There was a weak path that cut through here so I followed it. I had to cross another fence along the way, now on the steeper slopes. The top 200 feet was steep but not complicated, just grassy, thorny and some rocks that wanted to move. I was on top the peak at 10:40, a 90-minute hike with about a net 1,050 feet of gain. The top is open and features a substantial blocky cairn about three feet high.

I inspected the cairn for a register but found nothing. There were no signs or benchmarks or things like that to be found. I had fantastic views in all directions so I snapped some photos, then rested a bit on a nice blocky sitting rock. I could see parts of Old Town below me, then the big Lavender Pit, and behind that, a hill blocked a view of where I live. The conditions were lovely, but it was colder up here, and breezy enough to chill me. I spent about ten minutes up here.

I hiked down the same way, back to where the trail had fed me onto the track just north of Jones Hill. Since I was so close to Jones Hill, I would hike it as my bonus peak for the day.

Jones Hill
• Freeport-McMoran Mine Property

Elevation: 5,962 feet • Prominence: 343 feet • Distance: 0.8 mile • Time: 25 minutes • Gain: 372 feet


Jones Hill is one of the three "red" hills that rise above highway AZ-80 across from the Lavender Pit. The western hill consists of Youngblood and Chihuahua Hills, then Jones Hill is the middle one, then Copper King to the east. These hills stand out because they are so much redder in color than the surrounding mountains.

I followed a rough road uphill as it switchbacked a couple times. It ends below the summit, forming a cliff where the road was cut in. I walked up a small slope at the near end of this cliff, and this fed me on to more slopes that in turn led me right to the top, about a fifty-foot gain from the road. The top was open with a metal pole roughly centered, while the highest point was one of three large rocks toward the north end. I had good views of Peak 6436 and Mural Hill, so I snapped a couple images, but I did not stop. There was no register to be found and I was back to the track, this side trip taking less than a half hour.

So I get back onto the connector trail that will swing around Youngblood Hill, and I hear a low droning buzz, then suddenly a helicopter appears over a nearby ridge, not more than a couple hundred feet above the ground. I stopped to watch it. By the colors, I think it was a Sheriff's copter. It flew by me, but not very fast. It continued on its way, then made a wide turn and came back my way, now lower.

I'm naturally wondering what's going on. Are they searching for someone? I thought so. Did they take me for the person they were searching for? Probably, at first. Seeing any human was probably a lead for them. When they came back, they stopped short and made another wide turn to proceed in the opposite direction. I wasn't worried, but I was relieved they had moved on. They flew about a mile west and generally hovered over that area.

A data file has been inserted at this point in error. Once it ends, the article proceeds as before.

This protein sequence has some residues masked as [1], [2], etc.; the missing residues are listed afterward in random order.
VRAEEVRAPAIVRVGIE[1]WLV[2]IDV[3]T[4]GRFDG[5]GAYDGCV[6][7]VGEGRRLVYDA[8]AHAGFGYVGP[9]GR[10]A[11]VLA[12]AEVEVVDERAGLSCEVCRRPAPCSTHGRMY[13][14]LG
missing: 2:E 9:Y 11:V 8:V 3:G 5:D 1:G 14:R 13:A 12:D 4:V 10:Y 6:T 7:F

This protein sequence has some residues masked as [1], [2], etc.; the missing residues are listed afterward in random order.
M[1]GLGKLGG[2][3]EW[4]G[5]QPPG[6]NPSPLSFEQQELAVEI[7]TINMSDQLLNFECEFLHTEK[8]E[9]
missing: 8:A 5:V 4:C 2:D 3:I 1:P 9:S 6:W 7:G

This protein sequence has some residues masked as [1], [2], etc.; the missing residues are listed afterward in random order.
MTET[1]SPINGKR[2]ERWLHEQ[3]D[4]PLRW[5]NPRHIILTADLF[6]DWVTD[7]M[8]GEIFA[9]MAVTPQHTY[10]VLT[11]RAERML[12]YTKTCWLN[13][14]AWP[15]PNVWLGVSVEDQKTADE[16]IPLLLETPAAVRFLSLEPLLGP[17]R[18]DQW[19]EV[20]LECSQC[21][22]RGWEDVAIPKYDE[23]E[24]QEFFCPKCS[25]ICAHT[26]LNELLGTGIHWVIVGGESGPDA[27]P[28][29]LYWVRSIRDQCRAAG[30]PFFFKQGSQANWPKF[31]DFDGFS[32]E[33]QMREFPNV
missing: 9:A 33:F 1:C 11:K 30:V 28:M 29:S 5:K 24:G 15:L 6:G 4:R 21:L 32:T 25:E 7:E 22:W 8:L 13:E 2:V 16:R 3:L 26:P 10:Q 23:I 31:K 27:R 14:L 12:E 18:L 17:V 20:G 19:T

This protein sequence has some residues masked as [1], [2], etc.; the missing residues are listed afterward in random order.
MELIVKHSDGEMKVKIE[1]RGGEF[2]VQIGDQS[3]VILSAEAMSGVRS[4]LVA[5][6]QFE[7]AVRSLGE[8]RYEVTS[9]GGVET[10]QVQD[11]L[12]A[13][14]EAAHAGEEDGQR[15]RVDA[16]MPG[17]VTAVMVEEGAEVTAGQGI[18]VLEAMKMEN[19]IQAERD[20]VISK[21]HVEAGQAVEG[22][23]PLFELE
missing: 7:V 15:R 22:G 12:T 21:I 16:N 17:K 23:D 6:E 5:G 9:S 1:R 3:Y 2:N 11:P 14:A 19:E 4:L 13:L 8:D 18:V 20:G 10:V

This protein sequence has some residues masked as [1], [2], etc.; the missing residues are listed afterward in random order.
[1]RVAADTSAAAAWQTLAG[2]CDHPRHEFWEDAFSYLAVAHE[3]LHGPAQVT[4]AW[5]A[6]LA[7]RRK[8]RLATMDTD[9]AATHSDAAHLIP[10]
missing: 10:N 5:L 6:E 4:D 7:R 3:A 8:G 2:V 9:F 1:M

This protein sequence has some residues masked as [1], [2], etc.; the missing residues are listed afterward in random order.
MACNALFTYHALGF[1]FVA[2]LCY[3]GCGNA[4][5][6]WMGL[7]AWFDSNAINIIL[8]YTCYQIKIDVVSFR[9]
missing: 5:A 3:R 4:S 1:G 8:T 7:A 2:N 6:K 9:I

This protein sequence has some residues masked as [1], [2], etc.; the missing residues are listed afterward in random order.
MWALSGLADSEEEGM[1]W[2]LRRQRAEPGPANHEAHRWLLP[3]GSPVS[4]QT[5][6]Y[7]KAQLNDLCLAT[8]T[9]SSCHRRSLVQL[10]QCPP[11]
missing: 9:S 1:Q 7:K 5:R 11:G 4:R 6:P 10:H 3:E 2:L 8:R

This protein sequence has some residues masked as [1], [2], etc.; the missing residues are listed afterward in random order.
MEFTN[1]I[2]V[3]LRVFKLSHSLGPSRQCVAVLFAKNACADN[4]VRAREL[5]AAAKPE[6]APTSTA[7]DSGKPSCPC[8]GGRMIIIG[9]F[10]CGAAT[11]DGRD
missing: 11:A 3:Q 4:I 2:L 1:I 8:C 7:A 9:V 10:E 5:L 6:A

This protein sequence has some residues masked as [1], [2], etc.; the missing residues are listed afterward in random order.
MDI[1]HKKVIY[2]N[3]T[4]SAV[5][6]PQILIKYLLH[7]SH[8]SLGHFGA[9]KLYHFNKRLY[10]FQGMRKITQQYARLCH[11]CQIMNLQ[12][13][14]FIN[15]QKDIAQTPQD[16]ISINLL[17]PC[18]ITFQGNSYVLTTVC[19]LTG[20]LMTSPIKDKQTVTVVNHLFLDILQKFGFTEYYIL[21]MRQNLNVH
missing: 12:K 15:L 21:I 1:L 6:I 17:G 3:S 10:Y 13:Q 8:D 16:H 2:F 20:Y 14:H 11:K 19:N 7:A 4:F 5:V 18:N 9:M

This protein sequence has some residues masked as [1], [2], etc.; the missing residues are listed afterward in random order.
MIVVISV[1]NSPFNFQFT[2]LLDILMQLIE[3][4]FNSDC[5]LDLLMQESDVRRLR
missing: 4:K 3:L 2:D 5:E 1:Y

I got back to OK Street and walked it back down to where I had parked, arriving to my car a little before noon. This had been a hearty hike with over 1,700 feet of gross elevation gain when all the drops and regains are figured in, and along mostly-easy trails and tracks, and some off-trail segments.

Panorama, Peak 6436 to the left, and Mural Hill to the right.

I am still learning the history and the place names here in Bisbee, many of which do not appear on maps or are inconsistent when they do. Brewery Gulch actually runs for quite a way, over a mile, snaking northwesterly up a canyon that progressively gets steeper and rugged before meeting a saddle west of Peak 6436. This upper canyon (apparently) is called Zacatecas Canyon, named for a shanty town erected here by Mexican migrant miners and laborers in the early 1900s. No traces of this camp exist.

There are good trails all over the hills here, encircling Bisbee to the north. Much of the land is private but mine-owned. Hikers are welcome but are expected to behave, and a few hiking clubs exist in town and walk these trails often. I've barely scratched the surface. On my hike, I mentioned the lower segment was private/mine. The middle segment, roughly north of Jones Hill, was on BLM land, while the highest ridge and summit were on State Trust land.

As of 2024, only three people, including me, have logged a visit to Mural Hill and the same three people to Peak 6436 at Listsofjohn. I'm the only one to have logged visits to these peaks on Peakbagger. But this is very misleading. I've been able to find a few trip reports of visitors to these peaks on HikeArizona, and in talking with locals, if they mention they hike, they almost all have been up to Mural Hill, some "many times". That one will likely draw the visitors as it is more visually prominent. I have no real idea how often these peaks are visited, but it's likely a dozen or more times a year. One of the hiking clubs comes up here often, and there are trails and tracks that allow for loop options. Is Bisbee really that far off people's radar?

Bisbee in Snow, February 10, 2024

Peak 6436

OK Street

Brewery Gulch

Snowy Bisbee

Two days later, a storm came in and dropped a couple inches of snow, covering everything down to about 4,500 feet in elevation in snow. I walked around the city after the snowing had ceased and snapped a few images showing the sudden change in character.

(c) 2024 Scott Surgent. For entertainment purposes only. This report is not meant to replace maps, compass, gps and other common sense hiking/navigation items. Neither I nor the webhost can be held responsible for unfortunate situations that may arise based on these trip reports. Conditions (physical and legal) change over time! Some of these hikes are major mountaineering or backpacking endeavors that require skill, proper gear, proper fitness and general experience. .